Hill is in the final season of a three-year, $48 million contract, so his financial future is secure. He also has 10 years of major league service time, which means he can draw a pension of $220,000 a year if he waits until he’s 62 to collect.
His desire to keep playing at this point is based on how much he enjoys baseball.
“I want to play as long as I can,” he said. “There are things I can’t control, like injuries. Those are outliers. We’ll see how I come back. Hopefully I’m healthy and strong and can come back again after this season. It could be one of those things where I go year to year. I’m not 100 percent sure.
“I love playing baseball. If it’s not at the major league level maybe I’ll go back and play in a men’s league in Boston. But hopefully I can stay in LA. The success we’ve had here is awesome and I want to continue to be a part of that. Obviously there is a business side of that.
“I want to be with a team that’s contending. I played for a championship last season and winning is the ultimate goal.”
Hill has another good reason to continue on: he and his wife Caitlin have a 7-year-old son, Brice. The opportunity to share experiences at the ballpark is meaningful for both father and son.
“It’s really cool. He gets the opportunity to be on the field and he gets an idea of what it’s like to come into the ballpark,” Hill said. “That’s important to me, especially over the next couple of years as he gets older. It’s challenging because he’s in school now. I don’t see him for a month after spring training because they’re back in Boston.”
Hill is one of only five players in history who played for the Red Sox, Yankees, Cubs, and Dodgers over the course of his career. Willie Banks, Babe Dahlgren, Bobo Newsom, and Johnny Schmitz are the others.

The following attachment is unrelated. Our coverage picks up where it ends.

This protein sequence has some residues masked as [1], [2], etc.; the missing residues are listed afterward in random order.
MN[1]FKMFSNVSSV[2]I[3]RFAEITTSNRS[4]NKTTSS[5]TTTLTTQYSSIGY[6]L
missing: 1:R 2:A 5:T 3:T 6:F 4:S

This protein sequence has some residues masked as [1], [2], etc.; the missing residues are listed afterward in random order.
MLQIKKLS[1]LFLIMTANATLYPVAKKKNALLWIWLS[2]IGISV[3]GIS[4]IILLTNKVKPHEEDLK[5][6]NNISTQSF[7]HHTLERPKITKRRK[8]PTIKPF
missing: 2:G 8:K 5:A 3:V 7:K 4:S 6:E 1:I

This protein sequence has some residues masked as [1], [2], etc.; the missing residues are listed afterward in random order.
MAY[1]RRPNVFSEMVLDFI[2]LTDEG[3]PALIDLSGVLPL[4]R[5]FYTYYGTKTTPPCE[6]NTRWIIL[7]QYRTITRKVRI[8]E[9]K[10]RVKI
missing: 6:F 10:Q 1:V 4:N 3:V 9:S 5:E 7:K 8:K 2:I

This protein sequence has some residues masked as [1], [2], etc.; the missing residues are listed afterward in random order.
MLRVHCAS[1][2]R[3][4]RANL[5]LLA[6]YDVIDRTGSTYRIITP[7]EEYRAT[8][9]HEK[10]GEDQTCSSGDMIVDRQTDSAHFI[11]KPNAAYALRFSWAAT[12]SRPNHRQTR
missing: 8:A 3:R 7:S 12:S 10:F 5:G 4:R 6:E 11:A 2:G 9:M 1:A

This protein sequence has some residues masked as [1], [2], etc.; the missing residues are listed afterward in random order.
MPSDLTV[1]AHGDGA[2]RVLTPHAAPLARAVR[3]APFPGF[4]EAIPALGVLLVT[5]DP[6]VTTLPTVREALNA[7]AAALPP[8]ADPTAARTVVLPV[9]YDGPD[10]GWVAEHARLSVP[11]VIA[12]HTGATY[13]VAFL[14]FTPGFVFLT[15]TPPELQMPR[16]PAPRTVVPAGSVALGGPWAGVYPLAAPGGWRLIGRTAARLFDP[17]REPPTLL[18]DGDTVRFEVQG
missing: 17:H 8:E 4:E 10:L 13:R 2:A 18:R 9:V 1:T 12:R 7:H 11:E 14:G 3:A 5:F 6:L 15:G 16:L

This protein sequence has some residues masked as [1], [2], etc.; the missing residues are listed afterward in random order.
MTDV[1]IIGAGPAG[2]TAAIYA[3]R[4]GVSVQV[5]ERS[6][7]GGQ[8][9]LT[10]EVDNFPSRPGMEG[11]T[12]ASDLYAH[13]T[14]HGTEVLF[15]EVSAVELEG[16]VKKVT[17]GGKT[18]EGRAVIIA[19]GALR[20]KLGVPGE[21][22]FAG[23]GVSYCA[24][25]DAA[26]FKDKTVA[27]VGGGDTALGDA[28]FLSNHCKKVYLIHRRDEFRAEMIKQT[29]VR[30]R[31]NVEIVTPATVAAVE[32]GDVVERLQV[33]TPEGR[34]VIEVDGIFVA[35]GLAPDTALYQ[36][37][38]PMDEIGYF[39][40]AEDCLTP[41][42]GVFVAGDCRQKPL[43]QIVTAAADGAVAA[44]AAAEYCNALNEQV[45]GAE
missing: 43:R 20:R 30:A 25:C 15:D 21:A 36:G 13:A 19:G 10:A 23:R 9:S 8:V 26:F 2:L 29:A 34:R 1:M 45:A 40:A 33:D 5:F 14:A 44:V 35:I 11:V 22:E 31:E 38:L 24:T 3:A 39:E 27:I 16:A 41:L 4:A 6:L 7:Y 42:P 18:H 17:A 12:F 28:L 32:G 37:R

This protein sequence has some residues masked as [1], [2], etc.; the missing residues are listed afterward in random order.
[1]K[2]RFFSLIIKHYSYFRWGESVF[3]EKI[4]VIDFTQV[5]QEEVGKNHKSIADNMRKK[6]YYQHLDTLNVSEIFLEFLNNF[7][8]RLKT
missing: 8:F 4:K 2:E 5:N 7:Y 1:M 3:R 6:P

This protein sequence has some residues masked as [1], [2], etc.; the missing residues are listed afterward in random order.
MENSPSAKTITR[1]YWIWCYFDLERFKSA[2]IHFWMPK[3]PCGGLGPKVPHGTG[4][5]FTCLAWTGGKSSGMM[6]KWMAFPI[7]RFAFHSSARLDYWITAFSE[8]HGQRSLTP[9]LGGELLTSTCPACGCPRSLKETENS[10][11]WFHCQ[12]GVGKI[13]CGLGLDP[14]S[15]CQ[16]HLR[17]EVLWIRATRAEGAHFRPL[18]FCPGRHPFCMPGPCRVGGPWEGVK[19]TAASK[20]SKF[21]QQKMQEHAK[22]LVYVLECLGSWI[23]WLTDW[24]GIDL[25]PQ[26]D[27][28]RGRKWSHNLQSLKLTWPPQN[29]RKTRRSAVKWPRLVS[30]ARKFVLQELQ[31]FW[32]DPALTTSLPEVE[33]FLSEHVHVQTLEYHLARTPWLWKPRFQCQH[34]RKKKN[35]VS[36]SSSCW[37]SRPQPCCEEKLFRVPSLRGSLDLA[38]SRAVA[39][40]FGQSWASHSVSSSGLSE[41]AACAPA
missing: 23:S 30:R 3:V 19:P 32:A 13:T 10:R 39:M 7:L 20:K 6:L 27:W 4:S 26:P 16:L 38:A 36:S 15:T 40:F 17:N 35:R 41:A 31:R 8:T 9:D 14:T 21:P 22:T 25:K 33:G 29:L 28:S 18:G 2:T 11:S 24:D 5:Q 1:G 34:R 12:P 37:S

Banks played from 1991-2002. The others played for the Dodgers when they were in Brooklyn.
“I’ve been fortunate to play for those teams and see how much baseball means in places like Boston and those other major markets,” Hill said. “I love it. The postseason experience I’ve been able to gain the last three years makes me appreciate it even more. I have something to offer to teams in places like that.
“The one underlying thing with those teams is that the fans appreciate the effort. In Boston, they want performance. If you don’t perform and you don’t hustle, you’ll get dragged out pretty quick. But if they see the effort is there, the appreciation goes through the roof because people pay their hard-earned money to see the team.”
Maybe Hill could return to the Red Sox one day for what would be a third stint.
“This has always been home,” he said. “The biggest thing is getting a chance to compete. I feel like I have a lot of good pitching left in me.”
GONE, NOT FORGOTTEN
Nunez is a good bet to resurface soon
Baseball moves fast and it wasn’t too long after Eduardo Nunez was designated for assignment Monday that Marco Hernandez moved into his locker in the Red Sox clubhouse.
On the face of it, Nunez was a bad deal for the Sox. For a cost of $9 million, he hit .255 with a poor .644 OPS over two seasons and 187 games. His defense at second and third base was well below average, too.
It was the right move to let him go. Hernandez is a more valuable player at this point.